It’s a wonder the church survived those days! And that wasn’t all! Later in Acts, we would read the story of how the Romans would get in on the persecution, after the martyring of James. It’s a wonder – no, it’s a miracle that the church survived those days! And a wonderful miracle it has become! Gamaliel was right! If this thing they were doing was of God, no one would be able to stop it. And those who did often found themselves fighting against God! It was just as he said!
That’s what happened in those days when things got tough for the Church. And it certainly wouldn’t be the only time things would get tough. Down through history, the church has experienced persecution. And in our world today, it seems like things are getting tough for us as God’s people. No, we’re not being arrested and thrown into prison. We’re not being put on trial. (Not that that’s not happening in other places in the world!) But let’s not fool ourselves. Christians in our world are not looked on in a very positive way. We’re seen as oppressive, exclusive, intolerant, and any number of other modern descriptions.
It’s funny, because we live in an age of expanding “spirituality.” There are so many different “spiritual paths” people are taking these days! And they’re all looked on as good. But “organized religion” – as the church is often referred to – is seen in a negative light. “I have such a distain for organized religion.” I’ve heard people say that over the years.
So, what do we do? Well, one thing we can do is something I said a couple of weeks ago. We can give thought to what kind of image we are giving of the Church. I’ve heard too often that the negative image people are getting about the church comes from church people. And I believe we need to think about that every day! Is the image we’re giving of our faith negative or positive? Is it consistent, or is it hypocritical? Are our words “matching up” with our actions? Is the old song indeed true of us, that “They’ll know we are Christians by our love”?
That’s so important! Our savior said, “Love your enemies. Pray for those who persecute you.” That’s part of the image he wanted his people to project. He knew that would win more people to the faith than just good arguments! People who love were more important to him than good apologists!
Paul took it a step farther. He told the Romans, “Bless those who persecute you. Bless and do not curse them… Repay no one evil for evil, but take thought for what is noble in the sight of all. (Notice! Not just believers!) Beloved, never avenge yourselves, but leave that to God. No, if your enemy is hungry, feed him. If he is thirsty, give him drink. For by doing so you will heap burning coals upon his head.” I love that image! “But above all, do not be overcome by evil, but overcome evil with good!” (Romans 12.) Do you get that? Overcome bad images with good images!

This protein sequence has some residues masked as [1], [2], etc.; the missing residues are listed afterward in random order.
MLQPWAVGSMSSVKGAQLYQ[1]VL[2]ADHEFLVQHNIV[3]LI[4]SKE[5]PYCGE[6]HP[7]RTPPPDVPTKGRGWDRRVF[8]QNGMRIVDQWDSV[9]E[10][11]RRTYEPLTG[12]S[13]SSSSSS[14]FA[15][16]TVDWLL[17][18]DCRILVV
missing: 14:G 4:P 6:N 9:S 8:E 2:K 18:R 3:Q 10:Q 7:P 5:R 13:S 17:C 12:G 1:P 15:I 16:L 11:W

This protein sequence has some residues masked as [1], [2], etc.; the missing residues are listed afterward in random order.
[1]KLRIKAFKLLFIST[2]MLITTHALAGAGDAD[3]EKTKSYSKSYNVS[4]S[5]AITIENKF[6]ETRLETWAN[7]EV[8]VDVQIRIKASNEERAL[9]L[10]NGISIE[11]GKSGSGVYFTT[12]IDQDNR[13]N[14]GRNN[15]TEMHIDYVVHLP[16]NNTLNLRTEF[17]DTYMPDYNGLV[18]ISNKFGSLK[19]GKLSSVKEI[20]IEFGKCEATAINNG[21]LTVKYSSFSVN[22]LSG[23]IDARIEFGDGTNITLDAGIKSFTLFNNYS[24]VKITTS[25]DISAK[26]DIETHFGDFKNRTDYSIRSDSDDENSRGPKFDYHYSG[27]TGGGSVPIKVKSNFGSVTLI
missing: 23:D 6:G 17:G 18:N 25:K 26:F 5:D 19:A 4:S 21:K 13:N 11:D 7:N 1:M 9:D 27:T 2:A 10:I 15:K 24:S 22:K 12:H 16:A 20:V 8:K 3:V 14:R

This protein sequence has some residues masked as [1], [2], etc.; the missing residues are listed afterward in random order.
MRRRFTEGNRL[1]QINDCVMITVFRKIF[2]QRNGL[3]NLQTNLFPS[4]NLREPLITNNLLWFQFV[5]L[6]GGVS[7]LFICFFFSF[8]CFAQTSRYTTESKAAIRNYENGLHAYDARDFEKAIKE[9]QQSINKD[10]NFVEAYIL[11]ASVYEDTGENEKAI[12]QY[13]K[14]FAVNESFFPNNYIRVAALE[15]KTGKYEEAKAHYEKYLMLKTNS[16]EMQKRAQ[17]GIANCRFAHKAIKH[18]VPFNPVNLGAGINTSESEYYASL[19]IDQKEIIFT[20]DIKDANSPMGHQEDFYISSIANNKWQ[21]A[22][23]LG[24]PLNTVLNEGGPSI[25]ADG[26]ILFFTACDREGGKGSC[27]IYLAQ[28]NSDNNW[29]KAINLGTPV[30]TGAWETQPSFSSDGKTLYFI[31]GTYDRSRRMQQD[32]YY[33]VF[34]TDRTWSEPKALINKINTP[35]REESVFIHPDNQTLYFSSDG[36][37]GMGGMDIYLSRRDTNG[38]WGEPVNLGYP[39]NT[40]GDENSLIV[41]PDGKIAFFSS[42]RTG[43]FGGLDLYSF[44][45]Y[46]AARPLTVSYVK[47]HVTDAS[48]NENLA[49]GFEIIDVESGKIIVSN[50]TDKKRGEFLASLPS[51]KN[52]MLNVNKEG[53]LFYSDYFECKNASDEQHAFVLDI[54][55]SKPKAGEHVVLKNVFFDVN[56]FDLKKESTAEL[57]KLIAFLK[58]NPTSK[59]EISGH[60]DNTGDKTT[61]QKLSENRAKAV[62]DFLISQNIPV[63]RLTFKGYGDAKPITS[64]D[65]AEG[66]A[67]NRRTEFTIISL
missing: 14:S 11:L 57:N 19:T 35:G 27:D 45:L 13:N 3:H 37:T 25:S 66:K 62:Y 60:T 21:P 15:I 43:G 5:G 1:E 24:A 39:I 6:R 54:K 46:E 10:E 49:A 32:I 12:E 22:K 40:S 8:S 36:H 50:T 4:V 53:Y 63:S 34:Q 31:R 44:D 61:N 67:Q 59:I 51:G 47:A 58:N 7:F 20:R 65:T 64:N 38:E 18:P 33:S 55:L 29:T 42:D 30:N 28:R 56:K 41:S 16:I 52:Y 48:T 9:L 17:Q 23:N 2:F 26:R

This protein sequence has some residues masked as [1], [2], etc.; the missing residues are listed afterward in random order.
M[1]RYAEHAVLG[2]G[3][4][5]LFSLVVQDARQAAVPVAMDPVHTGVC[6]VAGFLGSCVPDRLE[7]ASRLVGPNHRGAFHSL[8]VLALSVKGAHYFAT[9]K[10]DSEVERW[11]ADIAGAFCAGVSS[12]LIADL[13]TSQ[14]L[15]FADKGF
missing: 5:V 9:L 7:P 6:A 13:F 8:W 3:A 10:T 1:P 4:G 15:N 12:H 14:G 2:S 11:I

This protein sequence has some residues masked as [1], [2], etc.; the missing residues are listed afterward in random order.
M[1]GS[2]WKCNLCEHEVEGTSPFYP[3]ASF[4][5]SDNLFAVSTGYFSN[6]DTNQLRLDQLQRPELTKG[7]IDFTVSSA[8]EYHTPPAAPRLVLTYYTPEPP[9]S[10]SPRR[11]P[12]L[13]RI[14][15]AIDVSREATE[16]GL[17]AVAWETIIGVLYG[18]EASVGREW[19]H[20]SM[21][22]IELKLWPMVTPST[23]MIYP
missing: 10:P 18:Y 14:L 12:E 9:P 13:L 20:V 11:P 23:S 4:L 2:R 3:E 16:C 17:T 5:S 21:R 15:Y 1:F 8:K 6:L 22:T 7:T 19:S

When I was young I was bullied to some extent. I have to laugh when I see reports about bullying these days, because sometimes it’s presented as though it’s a new thing! Like we never had it before, and we’re now just discovering it! Well, you know that’s not true! It happened when I was young. And I’ll bet you can say the same thing! And bullying is not just what somebody does to you when you’re in their presence! It’s also what they say about you when you’re not!
I remember a time when I said to myself that I was not going to be able to go around convincing everybody that what was being said about me was not true. I decided I would simply show them all, by the way I lived my life, that it wasn’t true. And I think the same can be said about the church. We’re not all apologists. We’re not all great debaters like C. S. Lewis – or Stephen. But we can show, by the way we live our lives, that we are God’s people, and that’s a good thing to be! And as God’s people, we need to know that everything we do and say reflects on his church – positively or negatively!
So yes, we are living in tough times for the church. We could talk about that for the rest of the day! But how do we overcome it? I hope we are determined that we will show, by the way we live, that God is real, and that it is good to be his people! And I hope we are determined that we will be a positive force for God’s kingdom!
Each day ask yourself, “How will they know God’s compassion, unless they see it in you? How will they know God’s love and Grace, unless they see it in the way you live your life?
Eternal God, help us to be aware of your Spirit within us, so that we may have the strength we need to be the light of the world that you so loved. Help us to be good witnesses of your compassion and your grace. Help us to live in such a way that people will see the hope that lies within us. For these things we pray in Jesus’ name, Amen.